Held at The Honourable Society of Gray's Inn, the 120 strong audience was made up of donors to Wadham who are members of the Dorothy, Nicholas and Wilkins Circles.
Speaking at the debate were Warden, Ken Macdonald QC and Wadham Fellows Dr Tom Simpson, Lecturer in Philosophy and Public Policy at Blavatnik School of Government, and Dr Chris Summerfield, Tutorial Fellow in Psychology and principal investigator at the Summerfield Laboratory, chaired by alumna, journalist and broadcaster Mary Ann Sieghart, (PPE, 1979).
Chris Summerfield concentrated his presentation on the recent advances in information technology which have had such an impact on our freedom and security. Citing machines capable of thinking for themselves he spoke of IBMs Deep Blue computer, an early example of a machine which managed to beat the then World Chess Champion Garry Kasparov in 1997. Its win was due to knowledge which had been given to Deep Blue by researchers who told it what the legal moves were. However, the computational requirements to solve modern computer games using such techniques are no longer enough. Chris hypothesised that to build artificial intelligence we need to learn from biological intelligence, gradually incrementing the level of connectivity between different units as the network receives new information – thus mirroring the neurons in the brain. Working with computer games Chris has discovered that the more networks are involved, the more skilled the artificial intelligence becomes.
The collection of big data and its use to create real world applications was the subject of Tom Simpson’s presentation. “Most of the people working in national security are good hearted people trying to do a demanding job in difficult circumstances,” he said. However, Tom questioned whether the collection of bulk data is liberty enhancing or liberty diminishing. "The price of living in a free society is that we accept some risk of lost life, in order to forego some security measures which would restrict our daily freedoms unacceptably. One such freedom is the absence of monitoring. There is a challenge in implementing this for people generally, and the media specifically: when a terrorist attack happens, it must be recognised that this may not be because of error by the security services, but rather be the cost of maintaining an open way of life," he said.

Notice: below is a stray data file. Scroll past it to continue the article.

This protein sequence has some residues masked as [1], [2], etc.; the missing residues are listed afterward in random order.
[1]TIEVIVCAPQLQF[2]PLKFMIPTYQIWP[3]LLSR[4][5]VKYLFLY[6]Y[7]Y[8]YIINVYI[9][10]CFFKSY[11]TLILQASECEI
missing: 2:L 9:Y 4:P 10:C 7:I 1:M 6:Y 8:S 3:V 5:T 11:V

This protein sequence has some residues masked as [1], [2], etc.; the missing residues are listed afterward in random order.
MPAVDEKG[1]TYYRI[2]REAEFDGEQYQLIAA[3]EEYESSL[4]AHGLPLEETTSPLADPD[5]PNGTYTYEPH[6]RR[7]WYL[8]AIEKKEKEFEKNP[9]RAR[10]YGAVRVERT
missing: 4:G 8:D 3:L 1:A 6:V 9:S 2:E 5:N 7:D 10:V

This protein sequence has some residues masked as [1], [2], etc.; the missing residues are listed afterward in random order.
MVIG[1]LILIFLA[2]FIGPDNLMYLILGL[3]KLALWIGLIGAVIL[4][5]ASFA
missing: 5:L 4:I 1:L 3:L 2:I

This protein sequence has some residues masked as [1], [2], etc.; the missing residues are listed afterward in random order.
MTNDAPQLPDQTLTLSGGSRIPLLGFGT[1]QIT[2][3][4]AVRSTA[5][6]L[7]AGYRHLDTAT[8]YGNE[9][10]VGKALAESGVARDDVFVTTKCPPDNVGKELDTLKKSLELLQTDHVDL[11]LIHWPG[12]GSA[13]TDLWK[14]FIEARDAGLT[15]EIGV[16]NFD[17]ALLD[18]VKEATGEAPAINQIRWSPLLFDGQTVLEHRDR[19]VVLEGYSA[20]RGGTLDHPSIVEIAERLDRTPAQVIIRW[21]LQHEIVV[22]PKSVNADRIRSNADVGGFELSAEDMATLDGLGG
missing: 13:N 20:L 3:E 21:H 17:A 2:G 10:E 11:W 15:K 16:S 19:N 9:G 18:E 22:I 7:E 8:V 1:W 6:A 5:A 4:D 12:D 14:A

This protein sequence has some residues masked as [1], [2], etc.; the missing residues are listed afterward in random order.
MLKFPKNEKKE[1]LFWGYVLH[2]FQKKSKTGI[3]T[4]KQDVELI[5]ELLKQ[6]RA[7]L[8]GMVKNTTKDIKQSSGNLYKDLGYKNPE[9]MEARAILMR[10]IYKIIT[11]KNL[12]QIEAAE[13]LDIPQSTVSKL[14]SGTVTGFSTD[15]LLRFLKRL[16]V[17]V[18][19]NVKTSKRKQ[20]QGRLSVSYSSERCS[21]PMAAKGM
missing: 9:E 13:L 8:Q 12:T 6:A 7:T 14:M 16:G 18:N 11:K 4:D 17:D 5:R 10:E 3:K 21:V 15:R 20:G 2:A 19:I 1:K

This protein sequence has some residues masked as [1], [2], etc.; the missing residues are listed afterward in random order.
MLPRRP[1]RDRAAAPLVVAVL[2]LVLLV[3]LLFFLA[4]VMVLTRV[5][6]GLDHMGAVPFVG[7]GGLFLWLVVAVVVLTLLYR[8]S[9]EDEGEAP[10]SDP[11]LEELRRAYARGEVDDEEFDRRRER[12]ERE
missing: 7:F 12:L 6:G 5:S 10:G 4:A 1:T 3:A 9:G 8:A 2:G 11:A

Ken Macdonald QC questioned how artificial intelligence and the gathering of bulk data fits into the rule of law and how the state will control this sort of conduct. He looked at how the British rule of law coped with security issues surrounding the Binyam Mohamed case, examining if and when a court case should go into closed session in the interests of national security. He also discussed the revelation by Edward Snowden of Operation Tempora, a formerly secret computer system used by GCHQ to enable them to carry out mass surveillance programmes by examining data passing through transatlantic cables. While MPs were debating the use of such mass surveillance techniques, they were unaware of the fact that they were already being routinely used. Although he felt there were many reasons why bulk data collection is necessary he stressed that it was important that its collection should be within the rule of law in order to gain public confidence. “It has to exist in the context of proper warranty, proper process and respect for the law,” he said.
Animated discussion followed the presentations, then alumni enjoyed drinks and canapés in the atmospheric surroundings of Gray’s Inn.